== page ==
According to the history of Islamic banking in Indonesia, the establishment of a sharia-based bank is sought more by Muslim professional groups that are more practice oriented. But in financial theory in general there is no agreement among academics.
The professional group feels it is not necessary to wait for the development of the theory too far. They tend to realize fiqh muamalat into practice, of course after conceptualization. Subsequent developments were escorted by the Sharia Council which was established at the national level as well as in every Islamic bank and financial institution.
If we look at the phase of the development of Islamic finance in Indonesia, we will meet various rules that arise from the initiative of Muslim religious and professional leaders. Here are History of Islamic Finance in Indonesia :
- Plans to Apply a “Profit Sharing System” (1983-1992)
In 1983, there were major events in the Indonesian banking world. Bank Indonesia (BI) gives banks the freedom to set interest rates.
The government, through a banking deregulation policy, aims to create more efficient and strong banking conditions in sustaining the economy. In addition, the Indonesian government has planned to implement a “profit sharing system” in credit which is a concept of Islamic banking.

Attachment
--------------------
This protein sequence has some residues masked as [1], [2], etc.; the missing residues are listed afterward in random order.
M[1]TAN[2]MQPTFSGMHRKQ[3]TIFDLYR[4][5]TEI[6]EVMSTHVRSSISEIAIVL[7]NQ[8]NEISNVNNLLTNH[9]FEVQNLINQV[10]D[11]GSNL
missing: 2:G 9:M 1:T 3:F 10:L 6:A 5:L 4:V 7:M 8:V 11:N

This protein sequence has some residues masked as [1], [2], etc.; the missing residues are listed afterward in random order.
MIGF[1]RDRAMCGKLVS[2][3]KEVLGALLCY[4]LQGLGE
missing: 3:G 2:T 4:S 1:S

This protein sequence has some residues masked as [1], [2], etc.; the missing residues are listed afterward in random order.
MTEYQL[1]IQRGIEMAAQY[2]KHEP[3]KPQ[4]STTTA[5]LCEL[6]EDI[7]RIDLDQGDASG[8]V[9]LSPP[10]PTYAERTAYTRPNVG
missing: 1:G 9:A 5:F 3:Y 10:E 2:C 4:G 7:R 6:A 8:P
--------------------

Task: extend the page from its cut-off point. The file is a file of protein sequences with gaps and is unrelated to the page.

In 1990, the Indonesian Ulema Council (MUI) formed a working group to establish Islamic Banks in Indonesia. August 1990, the MUI organized bank and banking interest workshops in West Java. The results of the workshop were then discussed more in depth at the IV MUI National Conference in Jakarta in 1990.
The MUNAS produced a mandate for the formation of a working group for the establishment of Islamic banks in Indonesia. MUI Banking Team being given the task to approach and consult with all relevant parties.
As a result of the work of the MUI Banking Team, the first Islamic bank in Indonesia was PT Bank Muamalat Indonesia (BMI). In accordance with its deed of establishment, BMI was established on November 1, 1991 and operated on May 1, 1992. At the beginning of its operating period, the existence of Islamic banks had not yet received optimal attention in the national banking sector. See also history of trade in Indonesia
- Legal Basis for First Islamic Banks (1992-1998)
The cornerstone of the bank’s operating law that uses the sharia system, at that time was only accommodated in one of the verses concerning “banks with profit sharing systems” in the Law (UU) No. 7 of 1992; without sharia legal basis details and types of businesses that are permitted.
In 1998, the government and the House of Representatives (DPR) made improvements to Law No. 7 of 1992 to Law No. 10 of 1998. The law explicitly states that there are two systems in banking in the country, namely the conventional banking system and the Islamic banking system.
This opportunity was warmly welcomed by the banking community, which was marked by the establishment of several other Islamic banks, namely the IFI Bank, Bank Syariah Mandiri, Bank Niaga, Bank BTN, Bank Mega, BRI Bank, Bank Bukopin, BPD Jabar, BPD Aceh, and other Islamic banks. Read also history of technology in Indonesia